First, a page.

BOWHUNTINGS TOUGHEST QUARRY   Leave a comment

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Timberdoodle, bog borer, brush snipe, needlenose or whatever you call him locally, the Woodcock is the most difficult to shoot with bow and arrow or any game animal.

About 11-inches in length, they weigh about six ounces. A loner by nature the Woodcock looks like a pile of leaves as they sit tight and allow the bowhunter to walk past.  Woodcock inhabit heavy cover such as wet woods, moist thickets and marshy brush.

The few hunters who actually spot them see only a flash of flight as they fly twisting through the heavy woods. It is amazing that they do not hit the tree limbs on their flight to safety.  Arrows cast after them bounce off of limbs like steel balls in the old fashioned pin ball machines.

Early hunters using shotguns decimated the populations for the market value of their flesh. The development of land for agriculture also restricted their breeding grounds.  Despite this they have returned to huntable populations throughout their range.  Their ability to search out and destroy insects and worms is beneficial to man.

Bowhunters in search of this shy, secretive and largely nocturnal have but two chances of taking one. This writer has never been able to solve the problem of getting one.  The first chance is from a blind location near a suspected breeding ground.  It is basically a matter of a chance encounter and is not a high percentage opportunity.  The second chance is to catch them on the ascendency as the little bird rises straight up when flushed.  Although they do not always do so, some woodcock will rise straight up with their long pointed bill pointed downward.  You might catch him at the peak of the rise before he disappears into the timber.

Having tried both of these patterns in the Shawnee national Forest of southern Illinois, to date they have proven unsatisfactory. Trying to spot them on the ground has proven a waste of time.  Several shots as they rise have always been snap shot and less than accurate with the arrows passing far off into the timber without cutting a feather.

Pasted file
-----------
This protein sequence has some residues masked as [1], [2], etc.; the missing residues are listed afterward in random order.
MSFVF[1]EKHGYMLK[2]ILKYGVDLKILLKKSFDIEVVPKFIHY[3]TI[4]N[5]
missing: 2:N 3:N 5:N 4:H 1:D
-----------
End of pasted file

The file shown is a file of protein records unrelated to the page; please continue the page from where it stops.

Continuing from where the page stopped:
Woodcock hunting with bow and arrow is a sport for the instinctive shooter. There is no time to use a sight with any degree of certainty.  If one does hot shoot in seconds he might just as well have stayed home.

Because of the fast flight of this little bird a fast shooting bow and light arrow is probably best. Due to the expense of such arrows it could prove costly too.  A three fletch provides stability without sacrificing speed.  Light arrows travel faster and feathers are more forgiving of a poor release.  A blunt tip is preferable for all small game as it provides the shock power to make a clean human kill.  Blunts also help in not getting stuck in the top of a tree, as would a sharper arrow head.

Camouflage is not an essential, as the birds tend to spot you long before you see them. Woodcock hunting is a reaction type of hunting as opposed to the more calculated type of stalking done in deer hunting.

Despite the potential number of missed shots and lost arrows, it is not necessary to have a lot of arrows on each hunting trip. The reason is the solitary nature of the bird.  One does not get a lot of shooting opportunities.  You do not find a lot of them together as with other upland birds and waterfowl.  The shooting a hunter gets is however fast and furious and it causes his heart to skip a beat in excitement.

 

 

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